43. 43. 5.0 Alcohol Portland, Oregon Drop Top Amber Ale Drop Top is brewed with three unique ingredients: Simcoe hops, honey malt and a touch of milk sugar. Simcoe hops - a proprietary variety - provide pronounced citrus flavors with little lingering bitterness. The honey malt and milk sugar provide a rich, silky smooth flavor with a subtly sweet finish. All ingredients combine to deliver complexity and flavor without a trace of harshness. Hoppy, Lingering Bitterness with a Subtle Sweet Finish
  44. 44. 7.0 Alcohol Chimay Abbey, Belgium Chimay Trappistes Ale Soft, sweet taste is mellow going in, integrated going down; lots and lots of yeast- in the nose, on the palate, at the bottom of the glass, in the color, which is milky brown; sly fruitiness edges around the tongue while you’re dealing with the yeast; soft with gentle but pervasive alcohol presence; apple-juice appearance and implication; delicious, like a good sipping port; best alone, as a gentle appealing digestif without culinary distraction. One of the best. Copper-colored ale with a light, fruity aroma with hints of apricot and blackcurrant. Has a silky smooth texture on the palate. The fruity nuances are again apparent, balanced by a pleasantly bitter astringency and a dry, spicy finish. Undergoes a secondary fermentation in the bottle. Smooth, Fruity Aroma, Spicy Finish
  45. 45. Styles of Beer Bottom Fermenting Lager Types Oktoberfest Munich Types
  46. 46. 5.2 Alcohol Munich, Germany Spaten Munich Helles Fresh, crisp with a straw color this famous lager symbolizes the life-style of the city and its inhabitants. Its been Munich’s beer par excellence for over a century. “Helles” means “light in color”. Smell: Crisp graininess with a lemon back and some faint grape tannin as well, a touch grassy from the hops and very clean. Taste: Fluffy crispness lifts the tongue to feel all of the tiny bubbles, a mild biscuity malt shows some grape tannin off … this show the quality of the brew by the choice malt it was brewed with. Graininess hits with a light bready and faintly lemon note, hops round everything out and seems to clean things up nicely. Long lingering grain and hop finish leaves a trail of dryness. Goes well with all appetizers; chicken and pork schnitzels, rotisserie chicken, turkey, and pork, grilled salmon; meatballs and cabbage rolls Golden lager, equal attention to malt and hop flavors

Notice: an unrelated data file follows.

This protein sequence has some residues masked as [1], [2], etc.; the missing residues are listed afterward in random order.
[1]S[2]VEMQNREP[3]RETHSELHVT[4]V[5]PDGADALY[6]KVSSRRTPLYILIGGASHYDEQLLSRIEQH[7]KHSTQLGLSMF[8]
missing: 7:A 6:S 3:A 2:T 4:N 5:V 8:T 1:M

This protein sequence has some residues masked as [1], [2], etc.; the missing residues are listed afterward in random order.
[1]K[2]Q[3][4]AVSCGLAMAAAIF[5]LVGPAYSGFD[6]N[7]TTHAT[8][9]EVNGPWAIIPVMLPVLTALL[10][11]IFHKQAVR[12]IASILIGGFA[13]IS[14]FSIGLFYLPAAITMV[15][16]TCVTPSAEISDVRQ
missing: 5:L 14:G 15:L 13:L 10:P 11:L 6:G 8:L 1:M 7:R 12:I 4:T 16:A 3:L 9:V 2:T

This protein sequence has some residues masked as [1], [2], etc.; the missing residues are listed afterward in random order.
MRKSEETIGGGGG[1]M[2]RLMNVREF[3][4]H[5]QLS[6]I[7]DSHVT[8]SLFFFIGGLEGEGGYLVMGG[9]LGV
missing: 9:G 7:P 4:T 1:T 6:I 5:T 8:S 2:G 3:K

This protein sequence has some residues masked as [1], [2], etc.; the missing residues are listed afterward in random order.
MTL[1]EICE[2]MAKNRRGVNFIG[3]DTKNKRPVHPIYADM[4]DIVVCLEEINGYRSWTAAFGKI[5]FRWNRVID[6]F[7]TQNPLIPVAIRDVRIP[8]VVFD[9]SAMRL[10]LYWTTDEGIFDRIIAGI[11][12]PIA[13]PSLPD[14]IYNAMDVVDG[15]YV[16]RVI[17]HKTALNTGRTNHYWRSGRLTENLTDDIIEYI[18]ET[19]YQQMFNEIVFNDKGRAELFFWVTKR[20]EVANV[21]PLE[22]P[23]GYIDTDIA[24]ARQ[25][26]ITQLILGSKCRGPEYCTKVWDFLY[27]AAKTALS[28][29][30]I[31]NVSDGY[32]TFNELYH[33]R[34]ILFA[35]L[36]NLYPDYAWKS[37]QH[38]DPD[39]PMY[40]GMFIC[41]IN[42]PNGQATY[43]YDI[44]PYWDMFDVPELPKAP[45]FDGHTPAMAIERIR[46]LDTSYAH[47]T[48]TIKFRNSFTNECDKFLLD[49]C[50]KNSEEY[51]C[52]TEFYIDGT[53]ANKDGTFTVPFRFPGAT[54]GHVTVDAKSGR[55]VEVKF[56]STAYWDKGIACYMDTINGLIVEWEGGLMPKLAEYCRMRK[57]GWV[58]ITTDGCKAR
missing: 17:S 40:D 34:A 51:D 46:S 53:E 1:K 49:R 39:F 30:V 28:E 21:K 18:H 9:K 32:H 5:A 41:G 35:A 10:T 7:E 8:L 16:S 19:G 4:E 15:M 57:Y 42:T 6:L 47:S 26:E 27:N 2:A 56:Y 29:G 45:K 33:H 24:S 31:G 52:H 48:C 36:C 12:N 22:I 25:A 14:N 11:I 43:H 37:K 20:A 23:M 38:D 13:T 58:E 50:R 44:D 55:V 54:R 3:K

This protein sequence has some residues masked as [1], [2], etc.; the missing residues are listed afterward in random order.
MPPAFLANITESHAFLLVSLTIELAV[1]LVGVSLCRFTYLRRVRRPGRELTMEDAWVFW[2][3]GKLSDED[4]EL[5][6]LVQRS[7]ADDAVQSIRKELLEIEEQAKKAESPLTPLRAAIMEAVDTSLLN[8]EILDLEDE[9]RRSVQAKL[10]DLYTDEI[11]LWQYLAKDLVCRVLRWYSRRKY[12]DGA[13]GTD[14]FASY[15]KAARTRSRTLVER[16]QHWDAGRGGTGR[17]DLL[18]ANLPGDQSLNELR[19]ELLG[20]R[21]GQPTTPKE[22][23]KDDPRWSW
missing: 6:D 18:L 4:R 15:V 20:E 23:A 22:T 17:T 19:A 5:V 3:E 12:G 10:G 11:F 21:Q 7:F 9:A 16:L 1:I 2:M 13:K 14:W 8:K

47. 47. 4.4 Alcohol Pilsen, Czechoslovakia Pilsner Urquell Pilsener Pilsner Urquell is the original pilsener, introduced in 1842. Crisp, fresh, and mustily hoppy pleasant, understated aroma; intensely carbonated; floral mouthfeel contains some bitterness, but it is subtle and well calibrated; admirable textural strength; slides into tempered sweetness with spicy foods; a first-class beer to be enjoyed in multiples; considered noteworthy from a historical point of view. Bohemian Saaz hop imparts flowery, spicy hop aroma and dry, bitter finish; Moravian barley malt provides a soft, delicious balance. The term ‘urquell’ means “original source” in German. This is the first Pilsner. Big bodied for a Pilsener, Hoppy
  48. 48. 4.8 Alcohol Bitburg, Germany Bitburger Pilsner Quickly sparkly and quite hoppy with an interesting ambiance; mellow and cooling with spicy food; lends a tempered balance to hot foods; not bitter but quite dry; relatively low alcohol content; almost delicate in taste and quite pale in color; a very light, able-bodied pilsener to while away the day; a nice little beer. Very light, soft, and clean. The beer appears at first to be accented toward a clean, sweet maltiness, but finishes with a firm, elegantly rounded, hoppy dryness. First beer in Germany to use term ‘Pilsner’ in 1883. Pale, Tawny gold, Crisp Hoppy Character
  49. 49. 5.0 Alcohol Amsterdam, Holland Heineken Pilsener An old, familiar, standby with crunchy sharpness in both taste and texture; substantive quality and predictable rhythm; consistent palate; although its taste is not the most inspiring, it is a solid all-around beer. As good with a burger as it is with shrimp and other seafood. Golden Color, Delicate Hop Aroma
  50. 50. 5.0 Alcohol Munich, Germany Spaten Pilsner Spritzy; distinct hoppiness floats to the back of the throat; puffy, airy head steps aside as the body of this pale brew slides past; tightly controlled balance and complexity. Yellowish golden colour with a thin cropped lace, smells a vague sweet grain and herbal hop ... clean in the aroma. Ample crispness lets the moderate body show its malty side first. Touch of spicy bitterness leans towards an herbal note in the end. The simple malt character and even hop make for a very well balanced brew and one that is a perfect pick as a lunch time brew. Pale golden color, fragrant aromatic bouquet of Hallertau hops